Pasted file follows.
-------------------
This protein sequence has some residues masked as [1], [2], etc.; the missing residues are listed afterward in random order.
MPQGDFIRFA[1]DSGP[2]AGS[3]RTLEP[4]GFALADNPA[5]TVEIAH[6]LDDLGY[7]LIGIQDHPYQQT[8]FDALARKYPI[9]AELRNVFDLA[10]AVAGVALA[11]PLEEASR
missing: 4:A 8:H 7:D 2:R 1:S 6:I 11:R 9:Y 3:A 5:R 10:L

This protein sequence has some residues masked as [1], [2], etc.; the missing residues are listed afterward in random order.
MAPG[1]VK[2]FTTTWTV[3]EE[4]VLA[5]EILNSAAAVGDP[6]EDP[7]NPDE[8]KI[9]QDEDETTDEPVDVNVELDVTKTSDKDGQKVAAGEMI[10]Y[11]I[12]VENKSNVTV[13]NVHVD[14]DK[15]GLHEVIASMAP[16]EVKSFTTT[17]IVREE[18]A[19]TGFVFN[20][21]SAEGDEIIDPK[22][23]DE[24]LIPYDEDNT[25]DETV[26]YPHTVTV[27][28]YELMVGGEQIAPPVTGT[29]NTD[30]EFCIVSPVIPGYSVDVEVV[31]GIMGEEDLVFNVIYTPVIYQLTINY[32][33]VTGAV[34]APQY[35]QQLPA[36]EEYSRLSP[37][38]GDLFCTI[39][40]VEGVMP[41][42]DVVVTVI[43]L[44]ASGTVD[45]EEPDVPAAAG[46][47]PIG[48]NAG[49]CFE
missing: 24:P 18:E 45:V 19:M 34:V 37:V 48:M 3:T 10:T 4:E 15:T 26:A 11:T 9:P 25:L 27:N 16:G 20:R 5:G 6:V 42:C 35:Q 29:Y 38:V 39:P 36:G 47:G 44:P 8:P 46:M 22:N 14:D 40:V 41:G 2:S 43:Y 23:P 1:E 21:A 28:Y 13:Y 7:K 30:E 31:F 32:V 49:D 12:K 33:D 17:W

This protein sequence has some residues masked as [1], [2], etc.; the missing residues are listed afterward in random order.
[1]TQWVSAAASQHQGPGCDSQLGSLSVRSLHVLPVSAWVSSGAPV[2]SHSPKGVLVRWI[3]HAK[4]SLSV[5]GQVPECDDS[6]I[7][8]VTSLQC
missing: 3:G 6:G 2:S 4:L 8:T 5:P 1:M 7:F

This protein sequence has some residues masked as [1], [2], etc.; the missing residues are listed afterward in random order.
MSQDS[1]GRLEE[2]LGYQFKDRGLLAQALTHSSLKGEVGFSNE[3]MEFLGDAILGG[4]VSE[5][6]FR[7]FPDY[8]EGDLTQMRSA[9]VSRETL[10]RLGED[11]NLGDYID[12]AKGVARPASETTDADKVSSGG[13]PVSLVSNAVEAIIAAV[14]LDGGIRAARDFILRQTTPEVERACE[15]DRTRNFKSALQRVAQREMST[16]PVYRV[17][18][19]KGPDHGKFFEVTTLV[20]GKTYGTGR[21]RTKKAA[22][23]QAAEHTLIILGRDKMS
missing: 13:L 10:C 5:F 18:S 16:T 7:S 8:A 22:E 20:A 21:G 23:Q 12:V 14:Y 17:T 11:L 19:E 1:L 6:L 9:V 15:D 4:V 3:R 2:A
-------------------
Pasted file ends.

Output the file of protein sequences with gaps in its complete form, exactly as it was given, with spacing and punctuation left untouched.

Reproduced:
This protein sequence has some residues masked as [1], [2], etc.; the missing residues are listed afterward in random order.
MPQGDFIRFA[1]DSGP[2]AGS[3]RTLEP[4]GFALADNPA[5]TVEIAH[6]LDDLGY[7]LIGIQDHPYQQT[8]FDALARKYPI[9]AELRNVFDLA[10]AVAGVALA[11]PLEEASR
missing: 4:A 8:H 7:D 2:R 1:S 6:I 11:R 9:Y 3:A 5:R 10:L

This protein sequence has some residues masked as [1], [2], etc.; the missing residues are listed afterward in random order.
MAPG[1]VK[2]FTTTWTV[3]EE[4]VLA[5]EILNSAAAVGDP[6]EDP[7]NPDE[8]KI[9]QDEDETTDEPVDVNVELDVTKTSDKDGQKVAAGEMI[10]Y[11]I[12]VENKSNVTV[13]NVHVD[14]DK[15]GLHEVIASMAP[16]EVKSFTTT[17]IVREE[18]A[19]TGFVFN[20][21]SAEGDEIIDPK[22][23]DE[24]LIPYDEDNT[25]DETV[26]YPHTVTV[27][28]YELMVGGEQIAPPVTGT[29]NTD[30]EFCIVSPVIPGYSVDVEVV[31]GIMGEEDLVFNVIYTPVIYQLTINY[32][33]VTGAV[34]APQY[35]QQLPA[36]EEYSRLSP[37][38]GDLFCTI[39][40]VEGVMP[41][42]DVVVTVI[43]L[44]ASGTVD[45]EEPDVPAAAG[46][47]PIG[48]NAG[49]CFE
missing: 24:P 18:E 45:V 19:M 34:V 37:V 48:M 3:T 10:T 4:E 15:T 26:A 11:T 9:P 25:L 27:N 16:G 20:R 5:G 6:V 42:C 35:Q 29:Y 38:V 39:P 36:G 47:G 44:P 8:P 46:M 22:N 14:D 40:V 41:G 2:S 43:Y 23:P 1:E 21:A 28:Y 13:Y 7:K 30:E 31:F 32:V 49:D 12:K 33:D 17:W

This protein sequence has some residues masked as [1], [2], etc.; the missing residues are listed afterward in random order.
[1]TQWVSAAASQHQGPGCDSQLGSLSVRSLHVLPVSAWVSSGAPV[2]SHSPKGVLVRWI[3]HAK[4]SLSV[5]GQVPECDDS[6]I[7][8]VTSLQC
missing: 3:G 6:G 2:S 4:L 8:T 5:P 1:M 7:F

This protein sequence has some residues masked as [1], [2], etc.; the missing residues are listed afterward in random order.
MSQDS[1]GRLEE[2]LGYQFKDRGLLAQALTHSSLKGEVGFSNE[3]MEFLGDAILGG[4]VSE[5][6]FR[7]FPDY[8]EGDLTQMRSA[9]VSRETL[10]RLGED[11]NLGDYID[12]AKGVARPASETTDADKVSSGG[13]PVSLVSNAVEAIIAAV[14]LDGGIRAARDFILRQTTPEVERACE[15]DRTRNFKSALQRVAQREMST[16]PVYRV[17][18][19]KGPDHGKFFEVTTLV[20]GKTYGTGR[21]RTKKAA[22][23]QAAEHTLIILGRDKMS
missing: 13:L 10:C 5:F 18:S 16:T 7:S 8:A 22:E 20:A 21:G 23:Q 12:V 14:Y 17:T 11:L 19:E 1:L 6:L 9:V 15:D 4:V 3:R 2:A